Feeds

Pocket Wi-Fi hotspots paralyse Chinese metro lines

Using free band to run trains oddly didn't turn out well

Secure remote control for conventional and virtual desktops

Shenzhen Metro is blaming customer Wi-Fi for disruptions to its service. The subway system for the city of Shenzhen in Guangdong province, China, depends on the unlicensed 2.4GHz band to link up its signalling systems.

Following network failures in October, and a trial blocking of 3G signals earlier this month, the Shenzhen tube operating company wrote to China's regulator asking for permission to block the signal. Caijing magazine reports that permission has now been refused, leaving Metro bosses at a loss on how to resolve the issue - which has seen two lines of the network repeatedly shut down and threatens other systems around China.

Customer Mi-Fi devices create Wi-Fi hotspots that are backhauled over China Mobile's 3G network, and they're very popular, particularly in Shenzhen - which, the South China Morning Post tells us, accounts for 80 per cent of sales. That's the legit kit, which only nudges the 100mW legal cap, but engineers trying to keep the network running reckon black-market devices are kicking out three times that amount. They add that once eight of either kind come into range then the Metro's signalling system stops.

2.4GHz is reserved, globally, for unlicensed ISM (Industrial, Scientific and Medical) use, largely because it was considered worthless as it gets absorbed by water and because the band is rife with interference from microwave ovens. However, radio is a lot cleverer these days, and Wi-Fi is squeezing every cent out of the spectrum while Bluetooth dances around it, and numerous door locks, remote controls and other consumer devices fill any gaps which remain.

Originally it was the unlicensed nature of the band which made it so popular, but these days it is also the low cost of the kit. International standardisation means a Wi-Fi router, Bluetooth headset, or just a radio chip, can be sold anywhere - providing massive economies of scale.

There's also the freedom from regulatory process. Set up a link at 5.8GHz and (in the UK) you'll have to fill in forms and register each transmitter, but do the same thing at 2.4GHz and there's zero paperwork, making deployment quicker and cheaper.

The combination of these things drove Shenzhen Metro to connect up its signalling system at 2.4GHz, only to discover that it is now polluted with customer connections.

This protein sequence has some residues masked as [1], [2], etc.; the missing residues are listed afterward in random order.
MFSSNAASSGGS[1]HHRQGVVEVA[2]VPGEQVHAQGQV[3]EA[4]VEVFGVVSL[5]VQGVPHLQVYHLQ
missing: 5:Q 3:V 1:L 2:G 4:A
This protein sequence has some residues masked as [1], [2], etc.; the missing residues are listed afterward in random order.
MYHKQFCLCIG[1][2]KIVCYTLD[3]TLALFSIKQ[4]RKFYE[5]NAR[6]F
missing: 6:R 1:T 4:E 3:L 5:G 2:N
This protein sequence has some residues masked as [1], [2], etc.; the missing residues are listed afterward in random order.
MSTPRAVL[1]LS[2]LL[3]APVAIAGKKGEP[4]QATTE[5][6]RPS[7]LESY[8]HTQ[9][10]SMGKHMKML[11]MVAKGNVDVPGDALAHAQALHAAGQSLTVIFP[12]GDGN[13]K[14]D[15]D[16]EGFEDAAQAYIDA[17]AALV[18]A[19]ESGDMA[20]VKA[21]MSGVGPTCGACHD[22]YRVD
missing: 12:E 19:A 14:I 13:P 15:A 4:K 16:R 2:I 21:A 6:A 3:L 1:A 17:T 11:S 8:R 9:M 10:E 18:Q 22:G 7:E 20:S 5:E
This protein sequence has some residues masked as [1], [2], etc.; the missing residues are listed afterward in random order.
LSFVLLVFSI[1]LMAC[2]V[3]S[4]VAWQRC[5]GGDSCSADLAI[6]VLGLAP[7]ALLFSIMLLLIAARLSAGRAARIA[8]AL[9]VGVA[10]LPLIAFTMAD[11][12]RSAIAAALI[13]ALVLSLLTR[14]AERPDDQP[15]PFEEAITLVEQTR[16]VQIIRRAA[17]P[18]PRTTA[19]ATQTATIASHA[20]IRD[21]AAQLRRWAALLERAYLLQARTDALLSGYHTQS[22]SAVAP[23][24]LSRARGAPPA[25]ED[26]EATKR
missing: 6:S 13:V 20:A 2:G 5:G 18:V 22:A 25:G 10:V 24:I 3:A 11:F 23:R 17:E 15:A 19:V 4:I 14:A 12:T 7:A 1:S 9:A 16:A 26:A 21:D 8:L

And Shenzhen is far from alone in its plight, as the same band is used by metro systems all over China, which will similarly fail once Mi-Fi devices become popular.

Blocking the 3G signal shuts down the devices, but it's hardly a sensible solution as it aggravates commuters. However, shifting to a licensed band will be expensive - both in terms of the equipment it will require and the frequencies in which it can operate. ®

5 things you didn’t know about cloud backup

More from The Register

next story
UK fuzz want PINCODES on ALL mobile phones
Met Police calls for mandatory passwords on all new mobes
Canadian ISP Shaw falls over with 'routing' sickness
How sure are you of cloud computing now?
Don't call it throttling: Ericsson 'priority' tech gives users their own slice of spectrum
Actually it's a nifty trick - at least you'll pay for what you get
Three floats Jolla in Hong Kong: Says Sailfish is '3rd option'
Network throws hat into ring with Linux-powered handsets
Fifteen zero days found in hacker router comp romp
Four routers rooted in SOHOpelessly Broken challenge
New Sprint CEO says he will lower axe on staff – but prices come first
'Very disruptive' new rates to be revealed next week
PwC says US biz lagging in Internet of Things
Grass is greener in Asia, say the sensors
Ofcom sees RISE OF THE MACHINE-to-machine cell comms
Study spots 9% growth in IoT m2m mobile data connections
O2 vs Vodafone: Mobe firms grab for GCHQ, gov.uk security badge
No, the spooks love US best, say rival firms
Ancient pager tech SMS: It works, it's fab, but wow, get a load of that incoming SPAM
Networks' main issue: they don't know how it works, says expert
prev story

Whitepapers

Endpoint data privacy in the cloud is easier than you think
Innovations in encryption and storage resolve issues of data privacy and key requirements for companies to look for in a solution.
Implementing global e-invoicing with guaranteed legal certainty
Explaining the role local tax compliance plays in successful supply chain management and e-business and how leading global brands are addressing this.
Top 8 considerations to enable and simplify mobility
In this whitepaper learn how to successfully add mobile capabilities simply and cost effectively.
Solving today's distributed Big Data backup challenges
Enable IT efficiency and allow a firm to access and reuse corporate information for competitive advantage, ultimately changing business outcomes.
Reg Reader Research: SaaS based Email and Office Productivity Tools
Read this Reg reader report which provides advice and guidance for SMBs towards the use of SaaS based email and Office productivity tools.